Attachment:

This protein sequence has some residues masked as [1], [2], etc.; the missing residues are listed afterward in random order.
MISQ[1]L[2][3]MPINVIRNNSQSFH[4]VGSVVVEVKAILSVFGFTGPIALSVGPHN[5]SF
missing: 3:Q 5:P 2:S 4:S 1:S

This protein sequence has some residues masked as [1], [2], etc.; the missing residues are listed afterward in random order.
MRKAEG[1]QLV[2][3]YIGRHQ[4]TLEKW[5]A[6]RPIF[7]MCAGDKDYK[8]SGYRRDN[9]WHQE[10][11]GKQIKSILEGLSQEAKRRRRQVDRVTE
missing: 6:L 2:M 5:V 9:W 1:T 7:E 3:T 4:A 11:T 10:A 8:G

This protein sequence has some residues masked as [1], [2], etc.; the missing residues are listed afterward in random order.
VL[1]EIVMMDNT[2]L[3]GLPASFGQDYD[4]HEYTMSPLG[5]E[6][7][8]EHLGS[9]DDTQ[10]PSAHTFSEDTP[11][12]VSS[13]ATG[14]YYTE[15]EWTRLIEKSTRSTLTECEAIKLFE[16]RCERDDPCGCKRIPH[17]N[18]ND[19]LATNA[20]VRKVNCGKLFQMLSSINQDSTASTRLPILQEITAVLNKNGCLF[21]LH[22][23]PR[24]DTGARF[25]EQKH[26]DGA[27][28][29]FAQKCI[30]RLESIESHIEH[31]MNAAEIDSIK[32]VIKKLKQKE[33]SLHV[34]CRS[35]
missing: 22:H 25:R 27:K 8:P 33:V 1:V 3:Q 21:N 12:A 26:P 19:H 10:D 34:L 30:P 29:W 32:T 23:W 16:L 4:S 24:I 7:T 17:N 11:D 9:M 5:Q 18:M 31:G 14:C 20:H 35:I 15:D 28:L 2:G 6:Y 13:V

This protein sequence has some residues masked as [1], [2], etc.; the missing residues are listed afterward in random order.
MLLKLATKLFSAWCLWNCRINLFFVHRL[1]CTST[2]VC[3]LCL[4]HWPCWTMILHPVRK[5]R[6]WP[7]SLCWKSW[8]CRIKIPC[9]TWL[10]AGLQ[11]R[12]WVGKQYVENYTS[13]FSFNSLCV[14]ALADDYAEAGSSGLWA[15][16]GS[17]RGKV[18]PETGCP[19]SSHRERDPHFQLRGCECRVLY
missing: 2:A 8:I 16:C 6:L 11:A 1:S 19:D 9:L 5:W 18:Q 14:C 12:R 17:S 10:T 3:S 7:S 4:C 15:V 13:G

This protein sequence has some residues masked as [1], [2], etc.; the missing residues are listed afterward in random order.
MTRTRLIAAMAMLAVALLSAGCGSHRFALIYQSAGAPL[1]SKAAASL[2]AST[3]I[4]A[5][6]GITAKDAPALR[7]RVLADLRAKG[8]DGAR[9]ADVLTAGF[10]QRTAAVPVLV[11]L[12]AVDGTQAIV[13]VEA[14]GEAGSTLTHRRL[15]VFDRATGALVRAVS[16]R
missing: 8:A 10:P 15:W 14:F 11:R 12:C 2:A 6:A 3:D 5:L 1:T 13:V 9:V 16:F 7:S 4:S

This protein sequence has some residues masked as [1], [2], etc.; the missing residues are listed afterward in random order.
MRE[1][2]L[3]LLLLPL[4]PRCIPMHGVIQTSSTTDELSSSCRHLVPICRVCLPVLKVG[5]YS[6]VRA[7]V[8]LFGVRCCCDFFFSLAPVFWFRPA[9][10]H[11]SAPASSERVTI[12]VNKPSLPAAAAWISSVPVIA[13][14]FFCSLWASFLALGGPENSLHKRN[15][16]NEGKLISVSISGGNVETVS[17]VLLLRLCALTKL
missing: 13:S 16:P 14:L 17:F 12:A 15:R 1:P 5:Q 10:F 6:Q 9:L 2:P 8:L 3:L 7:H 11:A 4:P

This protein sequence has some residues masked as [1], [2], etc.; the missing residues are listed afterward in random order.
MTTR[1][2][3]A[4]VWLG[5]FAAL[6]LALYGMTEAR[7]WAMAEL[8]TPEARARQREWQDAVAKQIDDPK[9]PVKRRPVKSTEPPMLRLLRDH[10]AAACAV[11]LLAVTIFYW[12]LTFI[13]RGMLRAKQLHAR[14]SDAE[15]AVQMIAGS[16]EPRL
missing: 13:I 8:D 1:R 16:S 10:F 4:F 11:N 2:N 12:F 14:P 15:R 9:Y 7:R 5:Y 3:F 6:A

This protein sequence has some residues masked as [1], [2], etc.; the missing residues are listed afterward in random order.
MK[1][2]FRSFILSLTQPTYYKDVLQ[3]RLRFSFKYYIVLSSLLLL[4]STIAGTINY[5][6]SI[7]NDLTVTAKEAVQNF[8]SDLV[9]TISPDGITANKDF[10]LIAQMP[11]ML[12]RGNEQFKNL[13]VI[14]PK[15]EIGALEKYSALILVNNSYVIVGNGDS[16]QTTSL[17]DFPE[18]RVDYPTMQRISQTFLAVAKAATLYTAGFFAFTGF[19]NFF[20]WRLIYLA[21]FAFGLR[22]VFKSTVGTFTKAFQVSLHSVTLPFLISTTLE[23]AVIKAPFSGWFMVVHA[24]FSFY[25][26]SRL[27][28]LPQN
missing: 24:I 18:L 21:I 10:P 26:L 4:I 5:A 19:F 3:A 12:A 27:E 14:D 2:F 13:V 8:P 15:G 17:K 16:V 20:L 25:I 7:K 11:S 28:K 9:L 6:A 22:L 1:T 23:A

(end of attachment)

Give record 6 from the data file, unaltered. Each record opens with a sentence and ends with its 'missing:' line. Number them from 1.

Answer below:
This protein sequence has some residues masked as [1], [2], etc.; the missing residues are listed afterward in random order.
MRE[1][2]L[3]LLLLPL[4]PRCIPMHGVIQTSSTTDELSSSCRHLVPICRVCLPVLKVG[5]YS[6]VRA[7]V[8]LFGVRCCCDFFFSLAPVFWFRPA[9][10]H[11]SAPASSERVTI[12]VNKPSLPAAAAWISSVPVIA[13][14]FFCSLWASFLALGGPENSLHKRN[15][16]NEGKLISVSISGGNVETVS[17]VLLLRLCALTKL
missing: 13:S 16:P 14:L 17:F 12:A 15:R 1:P 5:Q 10:F 6:Q 9:L 2:P 8:L 3:L 7:H 11:A 4:P